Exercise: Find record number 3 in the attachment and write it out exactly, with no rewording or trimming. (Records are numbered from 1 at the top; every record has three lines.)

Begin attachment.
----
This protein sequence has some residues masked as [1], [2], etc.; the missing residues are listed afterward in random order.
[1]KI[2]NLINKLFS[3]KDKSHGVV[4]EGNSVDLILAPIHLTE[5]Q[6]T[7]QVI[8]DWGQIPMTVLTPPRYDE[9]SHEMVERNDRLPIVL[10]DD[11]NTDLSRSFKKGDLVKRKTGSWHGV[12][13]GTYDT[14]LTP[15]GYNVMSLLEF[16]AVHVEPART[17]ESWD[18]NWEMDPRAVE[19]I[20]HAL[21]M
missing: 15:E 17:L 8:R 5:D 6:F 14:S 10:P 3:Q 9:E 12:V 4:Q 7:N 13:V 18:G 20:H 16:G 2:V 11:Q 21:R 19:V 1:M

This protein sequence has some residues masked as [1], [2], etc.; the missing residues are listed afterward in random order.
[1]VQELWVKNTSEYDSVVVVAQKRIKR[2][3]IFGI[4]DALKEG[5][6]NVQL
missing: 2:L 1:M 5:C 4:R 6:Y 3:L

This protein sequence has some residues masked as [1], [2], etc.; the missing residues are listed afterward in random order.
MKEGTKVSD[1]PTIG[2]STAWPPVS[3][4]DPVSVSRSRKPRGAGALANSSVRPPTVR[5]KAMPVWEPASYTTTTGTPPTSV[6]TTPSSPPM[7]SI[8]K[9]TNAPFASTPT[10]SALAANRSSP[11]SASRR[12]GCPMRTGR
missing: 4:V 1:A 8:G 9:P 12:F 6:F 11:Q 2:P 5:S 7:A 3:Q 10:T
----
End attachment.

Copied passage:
This protein sequence has some residues masked as [1], [2], etc.; the missing residues are listed afterward in random order.
MKEGTKVSD[1]PTIG[2]STAWPPVS[3][4]DPVSVSRSRKPRGAGALANSSVRPPTVR[5]KAMPVWEPASYTTTTGTPPTSV[6]TTPSSPPM[7]SI[8]K[9]TNAPFASTPT[10]SALAANRSSP[11]SASRR[12]GCPMRTGR
missing: 4:V 1:A 8:G 9:P 12:F 6:F 11:Q 2:P 5:S 7:A 3:Q 10:T